Monday, 25 July 2011



Ahhh, Vipco. A legendary name in UK video history, a label specialising in cheesy horror and sleaze flicks, several of which were pulled up in the video nasties campaign: a much loved brand if only for their uncut releases of Zombie Flesh Eaters, Shogun Assassin and so on.... Sadly despite all the good stuff there was, and there remains, a lot of unspeakable dross on the label: films released not because they were terrific, but because they were there. That neither the film quality nor the print quality were even adequate was not an issue - they could, so they did.

Grave Of The Vampire is a particularly grotty horror quickie from 1973 in which a vampire (Michael Pataki) awakens in his tomb to find a couple of teens at it like billyo in the back of a car nearby: he promptly kills the boy (and drinks his blood) and rapes the girl, leaving her pregnant. The child grows up to be William Smith, forever on the trail of his evil father who has now assumed the identity of a college professor teaching a night course on the occult. And yet, despite Smith dropping a series of clanging great hints about vampires and Pataki's previous identities, Pataki mysteriously doesn't disappear into the night but hangs around to conduct a class seance....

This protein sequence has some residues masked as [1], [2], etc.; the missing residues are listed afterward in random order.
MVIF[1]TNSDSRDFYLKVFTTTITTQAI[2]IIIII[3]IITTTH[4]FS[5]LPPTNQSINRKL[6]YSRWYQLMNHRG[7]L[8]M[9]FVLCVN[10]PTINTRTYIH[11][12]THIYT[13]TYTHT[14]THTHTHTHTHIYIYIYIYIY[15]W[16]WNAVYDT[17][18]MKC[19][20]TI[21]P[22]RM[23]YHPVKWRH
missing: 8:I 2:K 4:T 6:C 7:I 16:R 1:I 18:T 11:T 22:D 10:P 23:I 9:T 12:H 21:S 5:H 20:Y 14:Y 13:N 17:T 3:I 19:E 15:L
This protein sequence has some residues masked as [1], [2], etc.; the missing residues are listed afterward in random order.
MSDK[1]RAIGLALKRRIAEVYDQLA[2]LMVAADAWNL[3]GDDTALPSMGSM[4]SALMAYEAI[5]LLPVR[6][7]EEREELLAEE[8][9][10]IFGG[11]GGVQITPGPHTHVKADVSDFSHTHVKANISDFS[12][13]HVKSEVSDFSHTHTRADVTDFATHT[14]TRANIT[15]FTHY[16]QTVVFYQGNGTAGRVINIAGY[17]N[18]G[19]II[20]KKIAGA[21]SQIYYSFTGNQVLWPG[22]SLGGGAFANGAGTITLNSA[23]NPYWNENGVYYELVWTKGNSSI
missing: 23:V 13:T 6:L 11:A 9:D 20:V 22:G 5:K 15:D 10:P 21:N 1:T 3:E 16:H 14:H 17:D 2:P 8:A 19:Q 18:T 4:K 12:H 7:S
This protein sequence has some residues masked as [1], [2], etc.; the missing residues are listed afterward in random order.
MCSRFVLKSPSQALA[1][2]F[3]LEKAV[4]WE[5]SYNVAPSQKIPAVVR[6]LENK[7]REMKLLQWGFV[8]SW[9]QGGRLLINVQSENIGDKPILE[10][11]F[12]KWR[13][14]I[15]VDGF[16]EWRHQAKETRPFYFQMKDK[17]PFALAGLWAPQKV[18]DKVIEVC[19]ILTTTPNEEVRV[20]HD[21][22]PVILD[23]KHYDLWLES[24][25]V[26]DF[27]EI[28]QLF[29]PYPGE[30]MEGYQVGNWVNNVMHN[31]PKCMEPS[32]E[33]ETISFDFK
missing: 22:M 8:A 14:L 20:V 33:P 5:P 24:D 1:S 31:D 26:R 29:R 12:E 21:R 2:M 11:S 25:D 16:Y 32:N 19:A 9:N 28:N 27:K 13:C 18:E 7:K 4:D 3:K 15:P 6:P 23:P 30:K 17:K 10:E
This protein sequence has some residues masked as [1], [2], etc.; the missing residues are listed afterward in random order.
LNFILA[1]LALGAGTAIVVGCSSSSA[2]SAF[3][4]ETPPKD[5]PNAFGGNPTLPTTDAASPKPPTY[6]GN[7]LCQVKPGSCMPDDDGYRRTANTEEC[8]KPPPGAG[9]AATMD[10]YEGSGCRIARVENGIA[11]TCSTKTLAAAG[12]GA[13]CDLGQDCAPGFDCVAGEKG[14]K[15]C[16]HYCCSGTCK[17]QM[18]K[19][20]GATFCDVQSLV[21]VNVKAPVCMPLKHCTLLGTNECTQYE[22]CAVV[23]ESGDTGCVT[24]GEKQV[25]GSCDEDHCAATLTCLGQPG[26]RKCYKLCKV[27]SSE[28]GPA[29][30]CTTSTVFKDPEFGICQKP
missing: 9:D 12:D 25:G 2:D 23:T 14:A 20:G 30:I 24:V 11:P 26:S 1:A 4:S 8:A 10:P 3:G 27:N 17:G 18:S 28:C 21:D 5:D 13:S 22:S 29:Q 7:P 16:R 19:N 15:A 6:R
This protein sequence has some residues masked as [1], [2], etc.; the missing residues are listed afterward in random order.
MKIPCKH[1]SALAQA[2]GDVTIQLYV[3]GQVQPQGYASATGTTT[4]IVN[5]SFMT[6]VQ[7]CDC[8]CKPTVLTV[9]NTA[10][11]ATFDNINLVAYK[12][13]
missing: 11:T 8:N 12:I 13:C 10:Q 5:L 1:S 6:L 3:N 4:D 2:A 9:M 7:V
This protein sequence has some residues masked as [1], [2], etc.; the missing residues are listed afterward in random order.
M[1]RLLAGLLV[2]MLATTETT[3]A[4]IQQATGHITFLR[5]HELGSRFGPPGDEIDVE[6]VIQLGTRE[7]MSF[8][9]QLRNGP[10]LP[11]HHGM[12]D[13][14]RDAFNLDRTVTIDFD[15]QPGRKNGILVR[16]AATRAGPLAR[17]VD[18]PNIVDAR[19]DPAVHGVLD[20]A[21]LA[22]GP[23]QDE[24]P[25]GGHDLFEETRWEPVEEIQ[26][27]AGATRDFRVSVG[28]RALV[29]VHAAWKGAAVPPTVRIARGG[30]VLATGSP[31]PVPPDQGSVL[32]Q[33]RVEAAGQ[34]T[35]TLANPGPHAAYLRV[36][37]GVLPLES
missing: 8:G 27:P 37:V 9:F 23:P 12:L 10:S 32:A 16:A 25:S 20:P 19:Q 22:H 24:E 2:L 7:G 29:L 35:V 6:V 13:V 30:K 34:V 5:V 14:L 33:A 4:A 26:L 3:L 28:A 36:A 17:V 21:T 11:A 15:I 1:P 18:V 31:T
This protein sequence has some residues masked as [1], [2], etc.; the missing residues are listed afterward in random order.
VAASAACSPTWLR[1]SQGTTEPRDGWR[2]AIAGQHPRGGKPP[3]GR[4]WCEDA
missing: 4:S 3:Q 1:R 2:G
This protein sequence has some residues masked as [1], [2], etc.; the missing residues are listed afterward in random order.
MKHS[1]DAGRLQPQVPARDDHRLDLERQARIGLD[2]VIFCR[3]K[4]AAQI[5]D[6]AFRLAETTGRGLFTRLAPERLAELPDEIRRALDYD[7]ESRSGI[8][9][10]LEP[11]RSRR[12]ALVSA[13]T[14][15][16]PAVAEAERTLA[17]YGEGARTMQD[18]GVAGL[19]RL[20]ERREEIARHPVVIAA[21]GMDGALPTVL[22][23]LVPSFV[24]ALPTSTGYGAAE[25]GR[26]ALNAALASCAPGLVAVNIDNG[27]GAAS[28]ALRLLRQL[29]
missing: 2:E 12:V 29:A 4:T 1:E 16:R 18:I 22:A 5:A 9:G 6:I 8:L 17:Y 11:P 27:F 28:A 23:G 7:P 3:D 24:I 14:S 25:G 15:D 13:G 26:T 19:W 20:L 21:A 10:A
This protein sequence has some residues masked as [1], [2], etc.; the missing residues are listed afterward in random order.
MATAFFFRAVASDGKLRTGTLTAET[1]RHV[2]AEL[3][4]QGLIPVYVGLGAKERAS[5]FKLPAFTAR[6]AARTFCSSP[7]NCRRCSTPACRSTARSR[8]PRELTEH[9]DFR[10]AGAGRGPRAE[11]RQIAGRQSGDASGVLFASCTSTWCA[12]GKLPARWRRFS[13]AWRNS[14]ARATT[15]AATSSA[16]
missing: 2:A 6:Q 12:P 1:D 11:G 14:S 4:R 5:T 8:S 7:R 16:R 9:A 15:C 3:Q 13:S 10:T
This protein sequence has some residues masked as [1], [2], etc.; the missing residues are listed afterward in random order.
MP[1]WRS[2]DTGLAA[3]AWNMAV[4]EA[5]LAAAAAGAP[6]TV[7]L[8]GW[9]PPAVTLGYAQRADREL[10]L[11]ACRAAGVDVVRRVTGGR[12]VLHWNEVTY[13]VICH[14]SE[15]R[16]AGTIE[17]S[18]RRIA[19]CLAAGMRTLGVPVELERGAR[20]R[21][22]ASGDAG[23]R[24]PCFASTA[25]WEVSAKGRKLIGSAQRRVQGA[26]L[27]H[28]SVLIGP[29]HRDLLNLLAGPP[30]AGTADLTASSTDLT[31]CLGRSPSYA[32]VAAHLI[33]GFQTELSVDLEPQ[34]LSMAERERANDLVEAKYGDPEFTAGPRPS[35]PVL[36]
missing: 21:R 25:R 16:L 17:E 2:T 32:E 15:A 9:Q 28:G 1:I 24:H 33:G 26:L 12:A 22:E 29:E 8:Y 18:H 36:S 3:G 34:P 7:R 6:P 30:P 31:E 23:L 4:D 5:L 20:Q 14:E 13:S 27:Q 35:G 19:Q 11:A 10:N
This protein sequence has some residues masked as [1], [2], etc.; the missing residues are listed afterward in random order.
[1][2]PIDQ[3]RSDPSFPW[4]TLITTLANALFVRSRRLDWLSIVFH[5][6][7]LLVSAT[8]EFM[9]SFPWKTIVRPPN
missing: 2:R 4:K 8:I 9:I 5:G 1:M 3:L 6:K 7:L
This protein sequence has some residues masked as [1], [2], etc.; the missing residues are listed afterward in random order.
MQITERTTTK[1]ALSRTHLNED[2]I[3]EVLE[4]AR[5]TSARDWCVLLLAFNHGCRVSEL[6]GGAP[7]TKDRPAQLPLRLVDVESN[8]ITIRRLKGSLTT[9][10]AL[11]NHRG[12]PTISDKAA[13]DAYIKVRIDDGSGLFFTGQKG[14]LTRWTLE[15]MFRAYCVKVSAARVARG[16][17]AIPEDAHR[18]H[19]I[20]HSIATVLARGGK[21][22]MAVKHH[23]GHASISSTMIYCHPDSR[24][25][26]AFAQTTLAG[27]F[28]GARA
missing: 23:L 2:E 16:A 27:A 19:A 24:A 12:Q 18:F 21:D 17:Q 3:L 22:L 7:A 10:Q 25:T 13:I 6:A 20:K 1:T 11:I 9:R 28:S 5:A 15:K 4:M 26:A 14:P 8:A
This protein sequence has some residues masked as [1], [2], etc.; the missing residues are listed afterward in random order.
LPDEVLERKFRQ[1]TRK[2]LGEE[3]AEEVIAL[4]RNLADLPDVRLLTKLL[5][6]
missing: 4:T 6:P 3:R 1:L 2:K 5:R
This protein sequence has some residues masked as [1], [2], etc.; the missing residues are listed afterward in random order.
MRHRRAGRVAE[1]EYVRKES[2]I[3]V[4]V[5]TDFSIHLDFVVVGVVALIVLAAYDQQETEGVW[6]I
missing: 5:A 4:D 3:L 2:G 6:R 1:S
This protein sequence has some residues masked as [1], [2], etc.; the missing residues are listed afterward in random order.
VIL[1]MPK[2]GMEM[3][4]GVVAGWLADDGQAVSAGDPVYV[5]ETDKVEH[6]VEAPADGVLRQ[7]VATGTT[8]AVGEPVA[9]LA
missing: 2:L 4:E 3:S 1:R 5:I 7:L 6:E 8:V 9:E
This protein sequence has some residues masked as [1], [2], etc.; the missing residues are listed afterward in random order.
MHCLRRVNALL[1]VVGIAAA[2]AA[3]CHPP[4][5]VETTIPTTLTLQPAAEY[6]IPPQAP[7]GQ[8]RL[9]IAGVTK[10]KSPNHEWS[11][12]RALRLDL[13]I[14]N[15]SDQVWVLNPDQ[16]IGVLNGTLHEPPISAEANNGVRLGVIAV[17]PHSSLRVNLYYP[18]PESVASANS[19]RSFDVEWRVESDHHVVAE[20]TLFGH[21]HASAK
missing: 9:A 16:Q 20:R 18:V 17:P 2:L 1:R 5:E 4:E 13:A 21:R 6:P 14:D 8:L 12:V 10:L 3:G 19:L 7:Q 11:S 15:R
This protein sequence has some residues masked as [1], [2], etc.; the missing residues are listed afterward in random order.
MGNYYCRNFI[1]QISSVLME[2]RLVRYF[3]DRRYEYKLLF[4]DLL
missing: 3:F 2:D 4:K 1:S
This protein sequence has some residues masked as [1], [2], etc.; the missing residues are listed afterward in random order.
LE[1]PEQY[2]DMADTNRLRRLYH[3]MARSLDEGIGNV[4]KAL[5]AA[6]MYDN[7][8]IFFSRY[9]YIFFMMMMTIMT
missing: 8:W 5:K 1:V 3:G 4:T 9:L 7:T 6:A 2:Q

The print, which would appear to be a video of an original UK theatrical print as it bears the logo of Ember Films, the original UK distributor, is of pretty poor quality - scratched and jumpy, especially around the reel changes and the censor cuts from 1973. On the other hand, even if this were a restored and uncut print struck from the original negative in laboratory conditions less than three days ago, it would still be a depressing experience because it's just a plain rotten movie. It's no fun and springs no surprises even though there is the sudden death of a character you would normally expect to stay the course. It's not even cheesily entertaining in the nostalgia stakes. Best avoided.


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